As the crisis in our political-governmental system intensifies, I thought I’d put a few things in historic context.
In response to the outrageous invasion of Trump’s home at Mar-a-Lago, several people have suggested the deep state in general—and the FBI in particular—have “crossed the Rubicon.”
On Monday, Buck Sexton told Jesse Waters:
“It almost feels like a preemptive coup ... this is meant to prevent Donald Trump from being able to run again .... This is the Rubicon being crossed. This is something we’ve never seen before. This is something that is outrageous. And the usage of the FBI in this way is really the nail in the coffin for so many Americans as to whether you can trust the FBI or trust the DOJ. Clearly not on political matters.”
On CNN on Tuesday, George Conway repeated that, “they’ve crossed the Rubicon here.”
Crossing the Rubicon references an historic event with a specific meaning. To truly cross a Rubicon is to take a step which changes decisively the circumstance in which politics and government occur.
White captures the factors weighing on Caesar in January, 49 BC as he decides whether to cross the Rubicon and capture Rome through a Civil War.
Caesar is conflicted because he would like to operate legally and follow the rules, which forbid anyone from bringing an army closer to Rome than the banks of the Rubicon.
Callista and I had the opportunity to visit the Rubicon in 2014. It is a small river in northwestern Italy. Yet, that small stream was the constitutional boundary of the Roman Republic. To cross that stream with an army was to violate the constitution of the Republic. In fact, any leader who brought an army into Rome without authorization was in effect a traitor and an outlaw.
We stood by a statue of Caesar on the eastern side of the river. The statue looks West across the Rubicon toward Rome. Imagine those few days leading up to Caesar’s decision to cross the river.
Caesar had spent nine years fighting in Gaul (from 58 to 49 BC). He had been stunningly successful and had pacified the huge area (which makes up modern-day France, Holland, Belgium, and the western side of the Rhine). He had also twice invaded Britain.
During the nine years Caesar was gone from Rome, his enemies gathered around the other great general of the era—Pompey.
General Pompey had been famous before Caesar and had enormous prestige. He was often called Pompey the Great.
Caesar’s opponents feared him and had decided to accuse him of a series of crimes. They intended to convict and promptly kill him. The Roman Republic had been decaying for several generations and the rule of law had increasingly given way to bribery, riots, murders, and other methods of getting results without regard to the traditional system which had made the Republic such an astonishingly powerful and profitable system.
In White’s version (which may be accurate or merely artistic) Caesar negotiates with his opponents. He wants to retain a sense of legality and offers to give up his armies if they will change the law to ensure he will be physically safe.
His opponents feared Caesar more than they feared war. They refused to offer him the legal guarantees he needs to preserve his life from his enemies.
He finally decided (probably on Jan. 10, 49 BC) to move his army across the Rubicon. He moved on Rome with such speed that his opponents, including Pompey, panicked and fled the city. The Civil War had begun and would only end when Caesar had defeated all his opponents and stood astride the Mediterranean as the unchallenged leader. We know he won because we still recognize the month of July in his honor. In fact, Caesar and his family were so successful we also recognize August, which is named for Emperor Augustus, Caesar’s nephew and successor.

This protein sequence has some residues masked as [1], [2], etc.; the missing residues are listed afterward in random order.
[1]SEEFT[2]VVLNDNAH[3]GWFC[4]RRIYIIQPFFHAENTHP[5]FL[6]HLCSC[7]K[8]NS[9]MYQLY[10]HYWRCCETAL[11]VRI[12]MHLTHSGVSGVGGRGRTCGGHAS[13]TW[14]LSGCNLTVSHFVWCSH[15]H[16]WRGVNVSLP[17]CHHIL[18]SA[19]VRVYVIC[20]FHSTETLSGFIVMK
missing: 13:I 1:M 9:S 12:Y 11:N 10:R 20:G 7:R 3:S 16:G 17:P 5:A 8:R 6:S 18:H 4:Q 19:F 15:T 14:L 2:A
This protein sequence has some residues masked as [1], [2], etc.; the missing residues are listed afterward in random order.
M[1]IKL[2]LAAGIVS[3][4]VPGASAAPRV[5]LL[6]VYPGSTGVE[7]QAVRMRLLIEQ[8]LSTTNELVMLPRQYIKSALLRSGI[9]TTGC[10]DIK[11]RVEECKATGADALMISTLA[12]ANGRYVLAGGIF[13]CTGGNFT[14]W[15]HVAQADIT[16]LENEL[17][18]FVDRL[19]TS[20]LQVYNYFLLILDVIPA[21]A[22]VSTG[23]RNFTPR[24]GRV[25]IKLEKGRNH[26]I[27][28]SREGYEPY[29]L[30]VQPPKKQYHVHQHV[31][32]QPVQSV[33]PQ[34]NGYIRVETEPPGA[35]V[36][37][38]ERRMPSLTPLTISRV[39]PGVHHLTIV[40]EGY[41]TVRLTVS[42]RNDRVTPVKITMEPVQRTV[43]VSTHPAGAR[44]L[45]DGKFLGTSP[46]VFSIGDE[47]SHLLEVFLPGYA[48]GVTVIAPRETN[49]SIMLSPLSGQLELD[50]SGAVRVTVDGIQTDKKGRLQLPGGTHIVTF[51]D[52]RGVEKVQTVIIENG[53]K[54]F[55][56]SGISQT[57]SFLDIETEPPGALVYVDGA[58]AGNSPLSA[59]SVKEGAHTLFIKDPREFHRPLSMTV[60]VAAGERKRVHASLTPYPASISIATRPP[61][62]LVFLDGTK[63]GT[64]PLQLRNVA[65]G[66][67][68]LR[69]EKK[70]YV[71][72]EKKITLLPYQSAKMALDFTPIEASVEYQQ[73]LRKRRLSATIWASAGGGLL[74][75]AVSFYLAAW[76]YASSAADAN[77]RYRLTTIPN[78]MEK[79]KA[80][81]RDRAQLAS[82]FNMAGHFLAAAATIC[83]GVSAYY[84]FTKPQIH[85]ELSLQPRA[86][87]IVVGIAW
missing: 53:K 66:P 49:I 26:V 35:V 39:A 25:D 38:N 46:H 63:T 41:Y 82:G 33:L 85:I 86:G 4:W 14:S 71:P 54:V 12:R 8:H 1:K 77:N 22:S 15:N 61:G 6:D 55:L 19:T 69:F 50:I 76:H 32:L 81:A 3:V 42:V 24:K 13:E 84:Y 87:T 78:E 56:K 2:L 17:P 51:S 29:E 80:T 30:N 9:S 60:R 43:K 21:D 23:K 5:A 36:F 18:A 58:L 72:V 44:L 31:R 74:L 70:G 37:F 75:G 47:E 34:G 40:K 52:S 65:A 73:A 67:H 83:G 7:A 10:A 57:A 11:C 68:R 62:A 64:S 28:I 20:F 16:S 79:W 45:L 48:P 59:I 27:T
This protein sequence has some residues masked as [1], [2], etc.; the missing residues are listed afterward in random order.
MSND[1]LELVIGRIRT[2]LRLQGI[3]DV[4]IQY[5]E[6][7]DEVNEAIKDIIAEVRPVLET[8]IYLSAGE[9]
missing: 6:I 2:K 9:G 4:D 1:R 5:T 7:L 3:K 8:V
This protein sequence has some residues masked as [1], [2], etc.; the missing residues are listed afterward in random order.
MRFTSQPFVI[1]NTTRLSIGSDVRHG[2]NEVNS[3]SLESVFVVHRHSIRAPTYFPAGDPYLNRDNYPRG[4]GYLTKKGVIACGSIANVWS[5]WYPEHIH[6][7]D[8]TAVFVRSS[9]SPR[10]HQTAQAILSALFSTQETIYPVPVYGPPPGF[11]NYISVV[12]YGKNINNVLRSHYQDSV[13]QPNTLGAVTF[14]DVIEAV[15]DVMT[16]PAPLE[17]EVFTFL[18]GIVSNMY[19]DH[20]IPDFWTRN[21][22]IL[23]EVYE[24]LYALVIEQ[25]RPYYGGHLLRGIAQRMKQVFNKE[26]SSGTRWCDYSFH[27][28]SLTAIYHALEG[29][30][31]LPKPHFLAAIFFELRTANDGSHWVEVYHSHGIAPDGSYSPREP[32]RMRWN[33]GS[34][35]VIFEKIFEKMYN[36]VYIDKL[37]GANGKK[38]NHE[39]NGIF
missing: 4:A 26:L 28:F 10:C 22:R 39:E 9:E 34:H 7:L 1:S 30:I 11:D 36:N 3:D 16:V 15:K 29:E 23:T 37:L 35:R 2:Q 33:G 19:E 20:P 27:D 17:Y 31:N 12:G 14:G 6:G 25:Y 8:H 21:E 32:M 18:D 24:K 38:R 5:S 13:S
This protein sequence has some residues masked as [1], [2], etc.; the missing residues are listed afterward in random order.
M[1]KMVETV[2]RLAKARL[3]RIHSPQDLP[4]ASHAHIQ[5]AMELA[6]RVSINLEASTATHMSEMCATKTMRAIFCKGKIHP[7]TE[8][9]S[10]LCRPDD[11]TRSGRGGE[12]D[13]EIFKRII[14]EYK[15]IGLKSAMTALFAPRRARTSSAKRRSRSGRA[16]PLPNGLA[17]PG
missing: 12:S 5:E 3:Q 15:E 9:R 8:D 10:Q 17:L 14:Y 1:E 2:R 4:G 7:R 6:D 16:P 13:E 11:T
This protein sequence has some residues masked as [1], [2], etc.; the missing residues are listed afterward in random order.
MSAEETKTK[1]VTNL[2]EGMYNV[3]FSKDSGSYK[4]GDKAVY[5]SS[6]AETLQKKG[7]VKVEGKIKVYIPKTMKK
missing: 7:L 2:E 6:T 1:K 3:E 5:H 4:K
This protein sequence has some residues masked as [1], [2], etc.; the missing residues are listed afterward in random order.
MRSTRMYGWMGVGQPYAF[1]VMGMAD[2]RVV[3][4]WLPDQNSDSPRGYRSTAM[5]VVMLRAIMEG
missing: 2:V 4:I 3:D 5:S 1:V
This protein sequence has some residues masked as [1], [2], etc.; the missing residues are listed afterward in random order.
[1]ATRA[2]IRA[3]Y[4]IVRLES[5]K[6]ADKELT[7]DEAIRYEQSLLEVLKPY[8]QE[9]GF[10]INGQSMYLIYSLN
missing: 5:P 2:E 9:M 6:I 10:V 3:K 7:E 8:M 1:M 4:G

So, Caesar crossed the Rubicon, and the weakened Roman Republic died. The Roman Empire was founded on its ruins. It was an outcome for which no reasonable person could have hoped.
I am not sure if the FBI crossed the Rubicon at Mar-a-Lago, but it clearly further weakened the American people’s trust of the justice system. Later seizing a cell phone from a Congressman further threatened the entire constitutional process of the separation of powers.
The six-year period of corrupt deep state dishonesty by the FBI, many of the intelligence agencies, the Democrats in Congress, and the fake news media have brought us to the brink of a constitutional crisis.
Mark Levin says we are in a post-constitutional America.
I think we are wavering between restoring the rule of law and the Constitution and decaying into a third world banana republic system of greed, dishonesty, political power, and law breaking on a grand scale.
Lord Acton warned that power tends to corrupt and absolute power corrupts absolutely.
We are watching the corruption spread through the system like a malevolent cancer eating the structure and fabric of our freedoms.
If the FBI can raid a former U.S. President’s home—and bar his lawyers from the premises—the FBI can do it to anyone.
Every American upset at the depth of deep state dishonesty and corruption has an opportunity this November to reassert the Constitution and the rule of law.
That is the only answer that is legal and constitutional.
Crossing a Rubicon unleashes forces which can be extraordinarily destructive. Only once since our founding, during the American Civil War, has that kind of Rubicon been crossed.
We must seek some way to come together and reopen a sense of dialogue.
The alternative is far too destructive and consequential.